How often do I hear someone express surprise that so and so died of a heart attack or a stroke, because “he was just so fit”. Many people mistakenly use the words healthy and fit interchangeably, not realising there is a huge difference between the two.
Fitness is a term which describes a person’s ability to perform life’s functions with energy to spare. In everyday language, we describe as fit someone who regularly engages in exercise, either formally like resistance training, running, swimming, cycling etc or in their occupation which requires large amounts of daily energy expenditure.
Although there are specific parameters of fitness, such as cardio-respiratory, muscular strength, flexibility, recovery time etc, for the purposes of this article the term fit or fitness is used to describe someone who, through either formal exercise or occupation, maintain a good level of general fitness and is not overweight.
It is a common belief that if you engage in regular exercise, keep to your ideal weight and don’t smoke, then you are not only fit, but also healthy. This is a widespread and potentially deadly misconception.
In fact, it is possible that someone who is very fit and strong can be simultaneously very unhealthy. A recent case serves as an example:
John (not his real name) came to see me a few months ago. He engaged in many activities, including weights, running, bike riding and outrigging ( ocean water rowing) and had been very active all his life . At 53, John was regarded as very fit and healthy by his friends. He did not smoke, was lean and muscular, and had no previous medical issues, apart from a few exercise -induced injuries over the years. His heart rate was slow and his blood pressure normal.
Lately, though, he had been experiencing some dizziness, palpitations and fatigue of late and had even blacked out for a few seconds at work, which had prompted him to get a full medical investigation. To John’s absolute shock, the tests revealed he had atrial fibrillation and a 90% blockage in one of his main coronary ( ‘crown’) arteries. His cholesterol was also very high.
To say he was upset would be an under-statement. He was indignant. How could this be? He had taken pride in his youthful appearance. He was very fit and strong. He had no family history of heart problems. He had kept himself in great shape….externally.
I had known John for many years, as he would come to me for osteopathic treatment on his sports injuries. During these visits John made it clear he had no interest in nutrition or “ natural health” ideas, apart from exercise. So we never went there.
This “scare” had now motivated him. He came to seek my opinion on his situation, specifically his nutrition and diet, as he remembered my involvement in this area and was unhappy with the advice given by the dietitian, which was simply to eat “ a balanced diet”.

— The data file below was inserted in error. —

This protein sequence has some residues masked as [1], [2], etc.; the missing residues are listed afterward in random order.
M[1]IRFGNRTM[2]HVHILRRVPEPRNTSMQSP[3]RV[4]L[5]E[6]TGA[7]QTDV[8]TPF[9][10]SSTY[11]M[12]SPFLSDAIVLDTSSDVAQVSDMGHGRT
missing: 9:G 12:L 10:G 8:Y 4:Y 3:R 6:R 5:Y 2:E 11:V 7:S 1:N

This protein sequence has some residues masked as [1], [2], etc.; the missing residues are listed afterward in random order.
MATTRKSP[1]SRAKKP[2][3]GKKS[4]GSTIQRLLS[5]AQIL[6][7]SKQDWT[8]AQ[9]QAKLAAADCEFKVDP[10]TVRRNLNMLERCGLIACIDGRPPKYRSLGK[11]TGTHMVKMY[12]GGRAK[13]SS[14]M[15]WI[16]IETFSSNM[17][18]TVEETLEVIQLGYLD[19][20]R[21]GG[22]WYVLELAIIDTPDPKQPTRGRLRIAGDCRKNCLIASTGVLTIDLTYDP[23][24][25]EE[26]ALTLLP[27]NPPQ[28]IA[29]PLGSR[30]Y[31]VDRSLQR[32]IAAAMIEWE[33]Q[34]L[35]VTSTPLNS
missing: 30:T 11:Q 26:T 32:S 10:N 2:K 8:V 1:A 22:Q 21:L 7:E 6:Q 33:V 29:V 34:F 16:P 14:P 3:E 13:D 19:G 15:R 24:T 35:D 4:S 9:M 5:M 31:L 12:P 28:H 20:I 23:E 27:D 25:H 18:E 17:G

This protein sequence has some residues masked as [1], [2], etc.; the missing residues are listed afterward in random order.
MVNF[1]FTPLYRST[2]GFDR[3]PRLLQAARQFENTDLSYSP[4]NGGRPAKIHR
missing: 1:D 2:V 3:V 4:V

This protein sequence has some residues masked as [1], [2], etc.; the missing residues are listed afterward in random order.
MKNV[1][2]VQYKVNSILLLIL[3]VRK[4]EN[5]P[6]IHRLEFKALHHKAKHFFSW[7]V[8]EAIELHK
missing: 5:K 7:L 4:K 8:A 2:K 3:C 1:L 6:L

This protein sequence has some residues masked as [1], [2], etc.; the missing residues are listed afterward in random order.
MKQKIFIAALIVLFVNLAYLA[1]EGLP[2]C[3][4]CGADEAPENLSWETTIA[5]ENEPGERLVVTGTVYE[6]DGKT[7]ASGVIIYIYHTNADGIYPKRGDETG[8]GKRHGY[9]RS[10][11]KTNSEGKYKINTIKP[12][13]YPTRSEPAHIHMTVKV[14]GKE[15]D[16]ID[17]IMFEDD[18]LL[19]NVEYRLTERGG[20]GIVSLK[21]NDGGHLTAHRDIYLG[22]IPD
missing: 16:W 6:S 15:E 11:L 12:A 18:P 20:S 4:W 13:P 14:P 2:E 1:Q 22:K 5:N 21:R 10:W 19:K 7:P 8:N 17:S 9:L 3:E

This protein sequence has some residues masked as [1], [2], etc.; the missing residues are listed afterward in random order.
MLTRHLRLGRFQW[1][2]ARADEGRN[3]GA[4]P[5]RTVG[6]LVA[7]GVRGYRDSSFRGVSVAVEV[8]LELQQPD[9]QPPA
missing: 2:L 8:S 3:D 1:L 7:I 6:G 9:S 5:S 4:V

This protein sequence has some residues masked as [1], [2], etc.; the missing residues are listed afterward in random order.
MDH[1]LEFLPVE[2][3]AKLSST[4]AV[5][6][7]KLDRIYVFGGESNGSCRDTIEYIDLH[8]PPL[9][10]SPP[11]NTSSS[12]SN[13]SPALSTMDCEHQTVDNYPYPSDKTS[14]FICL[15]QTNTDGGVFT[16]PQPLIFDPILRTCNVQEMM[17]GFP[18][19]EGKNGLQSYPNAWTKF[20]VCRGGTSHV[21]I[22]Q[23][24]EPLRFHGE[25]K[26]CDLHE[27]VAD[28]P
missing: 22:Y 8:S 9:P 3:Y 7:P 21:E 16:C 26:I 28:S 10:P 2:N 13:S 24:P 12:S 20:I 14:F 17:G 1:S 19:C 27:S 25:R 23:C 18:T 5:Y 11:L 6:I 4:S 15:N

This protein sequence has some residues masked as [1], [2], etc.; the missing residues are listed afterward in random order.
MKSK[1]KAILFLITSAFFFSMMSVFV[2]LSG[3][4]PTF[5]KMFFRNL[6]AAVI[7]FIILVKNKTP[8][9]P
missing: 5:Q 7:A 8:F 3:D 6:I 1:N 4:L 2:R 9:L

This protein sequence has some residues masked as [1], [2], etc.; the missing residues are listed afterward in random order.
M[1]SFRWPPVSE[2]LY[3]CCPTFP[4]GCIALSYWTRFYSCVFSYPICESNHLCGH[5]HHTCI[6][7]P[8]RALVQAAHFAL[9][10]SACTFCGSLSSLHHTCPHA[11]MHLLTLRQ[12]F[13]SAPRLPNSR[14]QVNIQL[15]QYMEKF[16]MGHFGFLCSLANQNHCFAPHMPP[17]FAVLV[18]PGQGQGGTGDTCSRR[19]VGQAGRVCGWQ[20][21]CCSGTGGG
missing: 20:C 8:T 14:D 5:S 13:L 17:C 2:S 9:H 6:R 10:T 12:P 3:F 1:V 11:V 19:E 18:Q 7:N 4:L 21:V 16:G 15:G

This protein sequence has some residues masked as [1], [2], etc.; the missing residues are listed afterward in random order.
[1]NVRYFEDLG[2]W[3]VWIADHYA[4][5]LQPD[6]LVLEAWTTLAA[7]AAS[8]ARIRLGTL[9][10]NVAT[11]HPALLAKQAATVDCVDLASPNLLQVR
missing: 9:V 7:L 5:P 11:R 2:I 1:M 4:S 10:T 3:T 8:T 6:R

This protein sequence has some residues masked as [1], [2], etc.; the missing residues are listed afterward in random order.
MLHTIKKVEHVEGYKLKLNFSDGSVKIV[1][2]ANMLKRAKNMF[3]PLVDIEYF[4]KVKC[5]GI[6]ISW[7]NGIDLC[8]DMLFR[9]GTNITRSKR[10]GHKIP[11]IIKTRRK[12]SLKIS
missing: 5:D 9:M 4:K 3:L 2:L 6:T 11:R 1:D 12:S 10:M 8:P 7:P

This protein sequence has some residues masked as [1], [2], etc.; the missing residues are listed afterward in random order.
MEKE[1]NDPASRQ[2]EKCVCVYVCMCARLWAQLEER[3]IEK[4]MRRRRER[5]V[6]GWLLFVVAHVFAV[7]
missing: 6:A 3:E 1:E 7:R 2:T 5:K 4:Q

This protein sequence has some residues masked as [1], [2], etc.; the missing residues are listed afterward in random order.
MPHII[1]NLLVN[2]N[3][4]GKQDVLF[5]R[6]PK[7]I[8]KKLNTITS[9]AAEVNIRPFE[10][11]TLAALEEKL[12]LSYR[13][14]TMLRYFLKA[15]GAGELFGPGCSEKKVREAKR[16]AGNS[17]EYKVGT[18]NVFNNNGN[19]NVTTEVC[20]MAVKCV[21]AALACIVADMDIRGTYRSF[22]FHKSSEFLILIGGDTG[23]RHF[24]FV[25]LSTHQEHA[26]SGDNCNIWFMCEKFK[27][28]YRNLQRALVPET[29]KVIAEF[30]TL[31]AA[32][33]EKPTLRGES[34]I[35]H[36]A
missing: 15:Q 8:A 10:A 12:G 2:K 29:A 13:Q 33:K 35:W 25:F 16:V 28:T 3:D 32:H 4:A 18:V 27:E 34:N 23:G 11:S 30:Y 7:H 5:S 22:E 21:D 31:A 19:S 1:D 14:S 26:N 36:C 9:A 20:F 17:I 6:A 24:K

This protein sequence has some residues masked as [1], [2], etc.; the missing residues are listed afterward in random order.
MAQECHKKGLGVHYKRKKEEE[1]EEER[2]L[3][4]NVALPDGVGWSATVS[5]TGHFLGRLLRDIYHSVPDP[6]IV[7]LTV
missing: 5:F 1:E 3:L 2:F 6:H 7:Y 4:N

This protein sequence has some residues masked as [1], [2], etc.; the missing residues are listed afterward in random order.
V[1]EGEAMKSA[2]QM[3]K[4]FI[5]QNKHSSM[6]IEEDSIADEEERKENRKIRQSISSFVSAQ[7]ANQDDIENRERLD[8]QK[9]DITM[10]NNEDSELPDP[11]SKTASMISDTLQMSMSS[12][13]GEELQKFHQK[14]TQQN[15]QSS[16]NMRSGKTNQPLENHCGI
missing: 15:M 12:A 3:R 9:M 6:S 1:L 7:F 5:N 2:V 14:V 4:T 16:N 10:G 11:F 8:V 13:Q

Johns diet was what we call the SAD- Standard Australian Diet: plenty of animal protein and dairy food every day, refined carbohydrates and sweets regularly ( “he burned it up”) and liberal quantities of caffeine and alcohol. He ate a little fruit but to his credit did eat plenty of vegetables.
I emphasised to John that his poor diet had to change, otherwise he would probably be in for a very hard landing with his health. What was the good of being the fittest corpse in the cemetery?
Such a diet wreaks havoc on the inside, even if the outside is being buffed by plenty of exercise. It is a common scenario.
James Fixx didn’t get the chance John did to wake up to the difference between fitness and health. In the late 70’s Fixx became a famous author when his book The Complete Book of Running became sports’ best seller. In it he stated that anyone who could run a marathon was immune to heart attacks. At the time Nathan Pritikin, of The Pritikin Diet fame, saw the danger in his book, and wrote an article called “Run and Die on The American Diet”, warning people not to believe such dangerous advice.
In 1982 James Fixx died of a severe heart attack whilst running, with the autopsy revealing up to 95% blockages in some coronary vessels. He was only 52. His diet was the typical SAD (Standard American Diet), basically the same as the Australian SAD. He could “run it off”, so he thought. He was wrong, and, tragically, his ignorance proved fatal.
You cannot, repeat cannot, exercise your way out of a bad diet.
Just because someone looks good (the container), doesn’t mean the insides are healthy (the contents). There is often a big discrepancy between the container and the contents.
To be optimally healthy, ALL the conditions of health must be provided, not just one.
You can be fit and unhealthy or you can be fit and healthy. The choice is yours.